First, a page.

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Thread: Genetic Drift Sharing: Bell Beaker & WHG

  1. #21
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    Quote Originally Posted by Richard A. Rocca View Post
    I think the rarity of stelae in the Balkans and Central Europe shows just how rapid that movement was. One minute they are in places like the Ukraine, the next they are in the Alps, France and Iberia.
    Actually the more I dig into the literature the more stelae I find. One trail clearly goes from the Balkans to Greece (which I relate to Proto-Greek). Another goes up the Danube to the Carpathian Basin.

    30.StelaeExtraRef.JPG

    In my view, initially only a few prospectors peeled away from the mother group in the Carpathian Basin to arrive in the Alps, and move on to Italy and Iberia. They blazed the trail that others could travel for centuries, to and fro. The Carpathian Basin was not abandoned.

    As I've said previously, it could be that the diversity of subclades we see in Central Europe is due to a lot of smaller clans settling in fringe Corded Ware areas and never really making the trek to Iberia. It certainly looks like U106 never made the trek.
    While I agree entirely that the mother group of P312 did not move en masse to Iberia, there seems no particular reason for U106 to be in the Carpathian Basin in the first place. It is more likely to have travelled east and north of the Carpathians.
    Last edited by Jean M; 04-06-2015 at 05:09 PM.

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  3. #22
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    [QUOTE=Richard A. Rocca;77913]In Iberia, I don't think there is any likelier scenario that would explain high P312+ there combined with the heavy amount of Bell Beaker material plus their collectively older age. A non-R1b early Iberian Bell Beaker presence followed by a full DF27 advance from central Europe into Iberia fails on my levels..[/QUOTE

    What is known about the location of the earliest branches of DF27? Also diversity? (I know some do not think diversity important but I am still interested to know).

    I am afraid I have no particular knowledge of these facts.

    Is there a suggestion of earliest branches occuring in Central Europe, Iberia, Isles...??

  4. #23
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    Here's something that I wonder about that was posted by Piquerobi in another thread:

    Decorated horse phalanges have also been reported from Bell Beaker sites in Spain (Maier 1961; Piggott 1983). They are perhaps the strongest cultural marker for the Botai, and show a connection with the Tersek, a contemporaneous Copper Age culture in the Turgay region to the west (Kalieva et al. 1989).
    Source: Olsen, S. (2003). "The Exploitation of Horses at Botai, Kazakhstan". In Levine, Marsha; Renfrew, Colin; Boyle, Katie. Prehistoric Steppe Adaptation and the Horse. Cambridge: McDonald Institute.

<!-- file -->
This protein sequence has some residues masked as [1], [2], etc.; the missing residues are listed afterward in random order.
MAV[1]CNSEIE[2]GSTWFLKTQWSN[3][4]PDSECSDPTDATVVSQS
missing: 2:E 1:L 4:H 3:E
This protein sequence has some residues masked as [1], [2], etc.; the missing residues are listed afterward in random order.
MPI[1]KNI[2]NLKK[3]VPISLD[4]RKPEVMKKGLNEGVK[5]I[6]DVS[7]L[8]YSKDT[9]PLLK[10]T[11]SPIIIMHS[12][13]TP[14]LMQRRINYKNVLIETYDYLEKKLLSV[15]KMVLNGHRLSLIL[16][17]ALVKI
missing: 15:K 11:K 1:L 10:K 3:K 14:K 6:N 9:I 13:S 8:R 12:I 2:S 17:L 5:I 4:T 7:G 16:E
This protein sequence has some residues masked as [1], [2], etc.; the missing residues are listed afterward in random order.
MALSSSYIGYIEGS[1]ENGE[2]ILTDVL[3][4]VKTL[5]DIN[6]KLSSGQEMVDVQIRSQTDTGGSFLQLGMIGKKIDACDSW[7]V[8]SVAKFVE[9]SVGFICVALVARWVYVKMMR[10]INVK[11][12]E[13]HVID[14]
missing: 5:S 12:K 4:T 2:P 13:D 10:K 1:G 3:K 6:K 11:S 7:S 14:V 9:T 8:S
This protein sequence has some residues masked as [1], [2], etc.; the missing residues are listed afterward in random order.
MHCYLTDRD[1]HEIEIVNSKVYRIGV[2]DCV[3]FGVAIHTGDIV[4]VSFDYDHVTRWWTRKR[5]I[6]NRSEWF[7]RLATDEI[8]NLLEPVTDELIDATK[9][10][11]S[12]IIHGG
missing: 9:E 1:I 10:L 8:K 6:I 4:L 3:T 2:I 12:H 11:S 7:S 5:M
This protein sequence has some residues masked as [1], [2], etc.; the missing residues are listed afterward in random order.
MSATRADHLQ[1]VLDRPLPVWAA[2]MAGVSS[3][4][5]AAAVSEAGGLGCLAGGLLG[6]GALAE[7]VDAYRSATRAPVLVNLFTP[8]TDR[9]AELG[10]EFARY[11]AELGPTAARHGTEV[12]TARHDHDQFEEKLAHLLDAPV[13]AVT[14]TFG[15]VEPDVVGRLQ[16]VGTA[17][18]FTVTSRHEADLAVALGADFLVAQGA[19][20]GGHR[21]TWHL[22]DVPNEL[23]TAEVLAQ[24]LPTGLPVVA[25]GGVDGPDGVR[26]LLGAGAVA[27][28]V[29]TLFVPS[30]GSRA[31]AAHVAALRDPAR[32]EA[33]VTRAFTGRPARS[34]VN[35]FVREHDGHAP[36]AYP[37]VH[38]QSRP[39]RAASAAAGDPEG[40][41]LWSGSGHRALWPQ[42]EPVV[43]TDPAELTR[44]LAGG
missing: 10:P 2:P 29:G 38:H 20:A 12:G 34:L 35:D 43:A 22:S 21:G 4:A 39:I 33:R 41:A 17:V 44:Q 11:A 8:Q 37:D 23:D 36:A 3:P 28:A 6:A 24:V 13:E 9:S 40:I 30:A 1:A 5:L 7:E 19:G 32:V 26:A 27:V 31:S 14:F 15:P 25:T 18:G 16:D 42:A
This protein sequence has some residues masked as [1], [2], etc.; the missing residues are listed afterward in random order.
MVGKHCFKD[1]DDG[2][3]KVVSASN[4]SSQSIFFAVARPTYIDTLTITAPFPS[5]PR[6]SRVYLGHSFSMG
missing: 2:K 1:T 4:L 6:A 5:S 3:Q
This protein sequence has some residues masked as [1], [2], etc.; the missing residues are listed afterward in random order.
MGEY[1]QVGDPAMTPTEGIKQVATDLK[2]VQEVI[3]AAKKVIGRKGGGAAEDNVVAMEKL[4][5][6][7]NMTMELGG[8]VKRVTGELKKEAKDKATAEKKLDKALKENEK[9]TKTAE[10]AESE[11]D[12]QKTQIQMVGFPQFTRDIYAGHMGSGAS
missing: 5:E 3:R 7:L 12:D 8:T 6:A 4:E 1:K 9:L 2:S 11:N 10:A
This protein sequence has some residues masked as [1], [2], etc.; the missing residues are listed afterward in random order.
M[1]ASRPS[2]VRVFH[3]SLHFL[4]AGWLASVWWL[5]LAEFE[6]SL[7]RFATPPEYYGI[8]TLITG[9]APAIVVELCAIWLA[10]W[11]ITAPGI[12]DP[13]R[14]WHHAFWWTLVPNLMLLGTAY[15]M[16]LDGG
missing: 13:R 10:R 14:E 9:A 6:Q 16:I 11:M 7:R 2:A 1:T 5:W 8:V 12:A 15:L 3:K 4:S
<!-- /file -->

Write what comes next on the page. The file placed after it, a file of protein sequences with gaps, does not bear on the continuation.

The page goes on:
Piquerobi was quoting something that was posted at some other forum by some unknown person. I wonder which works the "Maier 1961" and "Piggott 1983" references are pointing to; it would be nice to know. Maybe they are cited in the source article by Olsen, S.?

    http://www.anthrogenica.com/showthre...ll=1#post59628

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  6. #24
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    Quote Originally Posted by rms2 View Post
    Piquerobi was quoting something that was posted at some other forum by some unknown person. I wonder which works the "Maier 1961" and "Piggott 1983" references are pointing to; it would be nice to know. Maybe they are cited in the source article by Olsen, S.?
    You have access to Levine, Renfrew and Boyle 2003 in Mini-Library > Books > Steppe. That quote is from p. 94. But I'll do the donkey work.

    Maier, R.A., 1961. Neolithische Tierknochen-Idole un Tierknochen-Anhänger Europas. Bericht der Römisch-Germanischen Kommission 42, 171–305.
    Piggott, S., 1983. The Earliest Wheeled Transport. Ithaca (NY): Cornell University Press.

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    Thanks. I tracked down something relevant to the decorated horse phalanges issue.

    Chapter Four of the book, Are All Warriors Male?: Gender Roles on the Ancient Eurasian Steppe, edited by Katheryn M. Linduff and Karen Sydney Rubinson, is entitled "Women's Attire and Possible Sacred Role in 4th Millennium Northern Kazakhstan", and was written by Sandra Olsen and Deborah G. Harding. This is from page 73:

    Quote Originally Posted by Sandra Olsen and Deborah G. Harding
    Decorated horse phalanges have also been identified at Neolithic and Bell Beaker sites in Spain (Almagro Basch 1966; Ayala Juan 1985; Cardoso 1995). The Spanish ones are more simply and abstractly decorated, primarily by series of dimples drilled into the front (volar) surface.
    I'm not sure it's all that meaningful, however, since that chapter describes decorated animal phalanges from a number of different peoples and cultures. From what I could see, not all peoples used horse phalanges; Beaker, Botai, and Tersek peoples did, and there was one example cited from the Epipaleolithic site of Cuina Turcului in Romania in the Iron Gate region of the Danube.